The recent glut of price promotions has seriously damaged the value of fmcg brands, a new report compiled using Tesco Clubcard data has revealed.

The number of in-store promotions at Tesco increased dramatically in the year between the fourth quarter of 2007 and the same period in 2008, Dunnhumby data has shown. But at the same time, brand loyalty, defined by Dunnhumby as shoppers who spend 70% in any given category on one brand, has declined.

The report by the Institite of Practitioners in Advertising has concluded brand owners "are giving in to retail pressures by increasing their spend on in-store promotional activity, despite evidence it makes no commercial sense and in fact causes long-term damage to the brand".

The Dunnhumby data shows promotions were up 81% on soft drinks over the period, 151% on household goods, 55% on snacks, 65% on BWS and a whopping 366% on health & beauty.

This, said the IPA in the report, had "resulted in some volume growth in Tesco sales, but without equivalent real sales value uplift resulted in an erosion in real pricing".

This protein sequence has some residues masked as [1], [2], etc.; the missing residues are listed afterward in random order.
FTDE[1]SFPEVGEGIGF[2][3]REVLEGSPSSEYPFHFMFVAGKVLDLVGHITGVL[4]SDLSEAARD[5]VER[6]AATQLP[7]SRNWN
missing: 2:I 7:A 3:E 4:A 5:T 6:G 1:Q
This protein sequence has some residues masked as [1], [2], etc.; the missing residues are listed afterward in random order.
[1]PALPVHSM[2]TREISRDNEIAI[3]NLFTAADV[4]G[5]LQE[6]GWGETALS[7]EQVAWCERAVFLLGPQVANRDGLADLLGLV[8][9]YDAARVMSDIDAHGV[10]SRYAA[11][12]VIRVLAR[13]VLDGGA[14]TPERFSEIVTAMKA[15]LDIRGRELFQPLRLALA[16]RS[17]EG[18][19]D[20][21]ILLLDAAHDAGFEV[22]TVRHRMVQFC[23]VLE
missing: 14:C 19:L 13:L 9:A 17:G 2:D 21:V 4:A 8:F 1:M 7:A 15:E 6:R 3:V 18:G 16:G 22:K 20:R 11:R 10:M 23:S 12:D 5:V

Meanwhile, loyalty declined in each of the same categories, apart from health & beauty, by an average of just under one percentage point.

"While in percentage terms these decreases may seem small, the associated value and volume of units sold are significant," said Lawrence Janes of Dunnhumby.

"Brand owners are losing out and must try to engage and work with retailers on a basis of understanding the impact of their different marketing activities, both short and long-term, on the retailers' customers."

Janet Hull, IPA head of marketing, said the data should be a call to action for brands who feel pushed into in-store promotions.

"Past academic theory has indicated price promotions do not benefit brands, however this is the first time we have real sales data to confirm the extent to which this rings true," she said.